Homeland Security Cybersecurity

The Department of Homeland Security's National Cybersecurity and Communications Integration Center (NCCIC) in Arlington, Va., Wednesday, Aug. 22, 2018. The center serves as the hub for the federal government's cyber situational awareness, incident response, and management center for any malicious cyber activity. (AP Photo/Cliff Owen)

U.S. Sen. Lindsey Graham warns that the nation is under attack from hackers working for hostile governments and cyber criminals, and that it has to do a better job of defending itself. That is an understatement at this point, but the South Carolina Republican is right to hammer it home.

So how do we go from talking about the complex problem of protecting our country to actually doing it?

It’s urgent that the U.S. move beyond sanctions that so far have failed to have the desired effect and commit America’s considerable technology and brainpower to improving cybersecurity. That must include developing the ability to strike back at attackers and any state sponsors. All of this will take a major commitment of resources, but cyberspace has become another battlefield with the potential for grave consequences for all Americans if we fail to act now.

These attacks include efforts to compromise critical infrastructure, particularly in the energy sector such as the electrical grid. Russian hackers already showed the cunning and skill to shut down Ukraine’s electrical grid for hours in 2016. The same hackers likely are to blame for disrupting a Saudi Arabian oil and gas plant in 2017.

Sophisticated hackers clearly want to do the same kind of harm, or worse, to the United States. They were detected planting malware in devices that control the U.S. electrical system, giving them the potential to seriously disrupt American life and endanger U.S. citizens. The nation’s infrastructure and industries also have been attacked by Iran, North Korea and China.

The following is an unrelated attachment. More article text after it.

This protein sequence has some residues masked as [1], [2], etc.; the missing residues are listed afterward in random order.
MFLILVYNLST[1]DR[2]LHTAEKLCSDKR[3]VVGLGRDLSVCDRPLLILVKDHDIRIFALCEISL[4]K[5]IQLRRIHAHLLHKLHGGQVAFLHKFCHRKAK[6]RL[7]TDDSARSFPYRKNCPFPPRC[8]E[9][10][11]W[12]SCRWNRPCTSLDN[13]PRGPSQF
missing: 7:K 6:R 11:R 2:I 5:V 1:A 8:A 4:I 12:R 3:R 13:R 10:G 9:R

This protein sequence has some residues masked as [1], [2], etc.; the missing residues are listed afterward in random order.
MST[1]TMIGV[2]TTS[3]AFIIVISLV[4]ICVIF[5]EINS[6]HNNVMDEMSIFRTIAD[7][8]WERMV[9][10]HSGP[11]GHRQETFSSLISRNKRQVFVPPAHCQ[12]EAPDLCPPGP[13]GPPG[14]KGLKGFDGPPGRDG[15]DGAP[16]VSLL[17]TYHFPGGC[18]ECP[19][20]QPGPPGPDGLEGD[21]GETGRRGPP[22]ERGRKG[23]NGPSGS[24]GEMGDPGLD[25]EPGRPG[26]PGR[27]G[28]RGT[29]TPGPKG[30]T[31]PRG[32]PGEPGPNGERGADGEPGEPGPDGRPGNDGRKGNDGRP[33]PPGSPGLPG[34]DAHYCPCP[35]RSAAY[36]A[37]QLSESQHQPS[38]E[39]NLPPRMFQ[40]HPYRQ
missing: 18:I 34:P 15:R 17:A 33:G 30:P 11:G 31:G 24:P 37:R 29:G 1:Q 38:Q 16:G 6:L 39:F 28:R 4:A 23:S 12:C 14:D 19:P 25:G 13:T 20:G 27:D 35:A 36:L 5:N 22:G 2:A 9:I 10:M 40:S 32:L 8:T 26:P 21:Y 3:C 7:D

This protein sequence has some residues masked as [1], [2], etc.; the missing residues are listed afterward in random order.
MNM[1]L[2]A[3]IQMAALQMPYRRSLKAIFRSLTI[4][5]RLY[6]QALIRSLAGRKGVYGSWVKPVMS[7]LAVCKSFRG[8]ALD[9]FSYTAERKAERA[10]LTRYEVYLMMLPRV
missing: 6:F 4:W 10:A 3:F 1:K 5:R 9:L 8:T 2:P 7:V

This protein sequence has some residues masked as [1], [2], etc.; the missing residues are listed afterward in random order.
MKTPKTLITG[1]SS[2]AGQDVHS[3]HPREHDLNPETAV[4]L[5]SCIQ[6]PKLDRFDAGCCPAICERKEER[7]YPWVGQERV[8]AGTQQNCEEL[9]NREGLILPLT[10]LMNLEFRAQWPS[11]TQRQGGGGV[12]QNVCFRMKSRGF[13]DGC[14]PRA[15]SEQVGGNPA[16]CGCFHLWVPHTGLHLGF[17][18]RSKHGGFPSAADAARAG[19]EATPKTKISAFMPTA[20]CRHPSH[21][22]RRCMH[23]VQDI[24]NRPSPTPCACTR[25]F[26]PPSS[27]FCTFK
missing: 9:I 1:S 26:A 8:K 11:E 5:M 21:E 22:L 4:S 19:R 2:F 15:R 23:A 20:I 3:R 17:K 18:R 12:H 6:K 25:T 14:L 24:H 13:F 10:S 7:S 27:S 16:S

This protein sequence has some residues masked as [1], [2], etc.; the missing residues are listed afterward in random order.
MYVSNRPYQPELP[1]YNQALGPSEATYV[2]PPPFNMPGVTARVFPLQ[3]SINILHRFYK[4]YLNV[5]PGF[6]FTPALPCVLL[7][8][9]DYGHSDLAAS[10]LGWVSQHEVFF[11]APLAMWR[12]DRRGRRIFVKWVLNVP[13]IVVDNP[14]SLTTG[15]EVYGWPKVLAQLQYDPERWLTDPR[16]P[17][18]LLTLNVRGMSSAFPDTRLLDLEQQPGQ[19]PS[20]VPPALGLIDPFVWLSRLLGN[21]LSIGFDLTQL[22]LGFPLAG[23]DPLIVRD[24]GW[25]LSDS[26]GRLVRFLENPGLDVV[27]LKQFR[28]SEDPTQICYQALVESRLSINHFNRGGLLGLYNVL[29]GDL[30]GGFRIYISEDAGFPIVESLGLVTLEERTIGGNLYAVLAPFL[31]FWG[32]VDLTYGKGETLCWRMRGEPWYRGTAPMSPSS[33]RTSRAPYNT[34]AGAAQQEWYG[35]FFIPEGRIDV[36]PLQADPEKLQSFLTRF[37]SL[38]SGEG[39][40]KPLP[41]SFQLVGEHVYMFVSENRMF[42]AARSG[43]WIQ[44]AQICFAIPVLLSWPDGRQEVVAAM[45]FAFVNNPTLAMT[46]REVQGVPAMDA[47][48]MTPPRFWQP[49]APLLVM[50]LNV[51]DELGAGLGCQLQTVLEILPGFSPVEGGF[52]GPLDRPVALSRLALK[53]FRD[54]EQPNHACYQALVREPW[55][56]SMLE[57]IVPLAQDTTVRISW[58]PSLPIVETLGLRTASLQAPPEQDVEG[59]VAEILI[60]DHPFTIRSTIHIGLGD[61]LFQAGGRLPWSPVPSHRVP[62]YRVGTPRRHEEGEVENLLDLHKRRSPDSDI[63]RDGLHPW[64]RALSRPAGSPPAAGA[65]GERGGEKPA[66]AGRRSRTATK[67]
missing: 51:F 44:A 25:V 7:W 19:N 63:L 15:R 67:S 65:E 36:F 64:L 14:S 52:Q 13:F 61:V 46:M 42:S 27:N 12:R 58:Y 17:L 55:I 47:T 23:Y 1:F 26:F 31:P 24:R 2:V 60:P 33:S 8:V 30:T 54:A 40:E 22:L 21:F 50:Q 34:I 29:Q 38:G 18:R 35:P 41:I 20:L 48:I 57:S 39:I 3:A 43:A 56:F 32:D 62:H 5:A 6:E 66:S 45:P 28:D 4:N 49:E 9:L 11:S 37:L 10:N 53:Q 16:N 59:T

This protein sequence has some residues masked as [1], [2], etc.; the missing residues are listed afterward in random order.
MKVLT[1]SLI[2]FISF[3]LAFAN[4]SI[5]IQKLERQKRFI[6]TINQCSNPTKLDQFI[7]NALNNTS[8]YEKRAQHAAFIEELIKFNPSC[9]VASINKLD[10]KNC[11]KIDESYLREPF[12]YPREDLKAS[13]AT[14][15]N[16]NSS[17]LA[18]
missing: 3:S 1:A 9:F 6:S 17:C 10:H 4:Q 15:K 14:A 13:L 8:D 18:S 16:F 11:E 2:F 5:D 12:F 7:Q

While the cyber theft of critical information and trade secrets is an ongoing problem, the most recent attacks, especially by Russia, raise the threat of real physical damage.

The shocking news to emerge from Sen. Graham’s hearing is that there is not much we can do about it at this stage because we are so vulnerable. It is going to cost trillions of dollars and take years to update information technology systems in federal, state and local governments and industry. The federal government alone spends an estimated $100 billion a year or more on IT and is still falling behind.

At a recent hearing of his Senate Judiciary subcommittee, Sen. Graham’s Democratic colleagues Sen. Richard Blumenthal of Connecticut and Sheldon Whitehouse of Rhode Island argued that the United States should respond in kind to attacks. Mr. Blumenthal bluntly said we need to “fight fire with fire” while Mr. Whitehouse proposed that the U.S. “hack back.”

Punishing cyber criminals and hostile nations with reciprocal action likely would force them to curtail their activities. It also would give citizens some much-needed confidence that their government is actively protecting them. But that might not be a viable option at this point.

The former general counsel of the National Security Agency, Stewart Baker, sounded that warning in a recent Washington Post op-ed. He quoted the nation’s top cyber warrior, Army Lt. Gen. Paul Nakasone, as lamenting that our adversaries don’t fear us because “the United States is so reliant on computer networks that we’re afraid to launch a tit-for-tat exchange in cyberspace.”

The solution, Mr. Baker wrote, is that, “We need better, more aggressive options to deter cyber attacks, since the ones we’ve come up with so far are clearly not deterring our adversaries.”

He suggested some technical options that could cause proportionate disruption in case there was a real, as opposed to threatened, attack. And he rightly called for a debate on what other options might be developed.

But there is a larger problem.

While Sen. Graham has performed a valuable service in drawing public attention to our new peril, it will take a major commitment of resources comparable to the NASA moon project or the development of American strategic forces to bring our information technology networks up to a high standard of security (they will never be entirely secure). The nation also must develop a new cyberwar doctrine that draws a red line against certain kinds of intrusions and declares them real acts of war to be met accordingly.

The only solution is a resolute effort to improve our defenses and warn our adversaries of their peril if they persist in attacking us. The threat to the myriad things we rely on in our everyday lives — from banking to energy to transportation to elections, as well as our national security — demands that we take bold action now.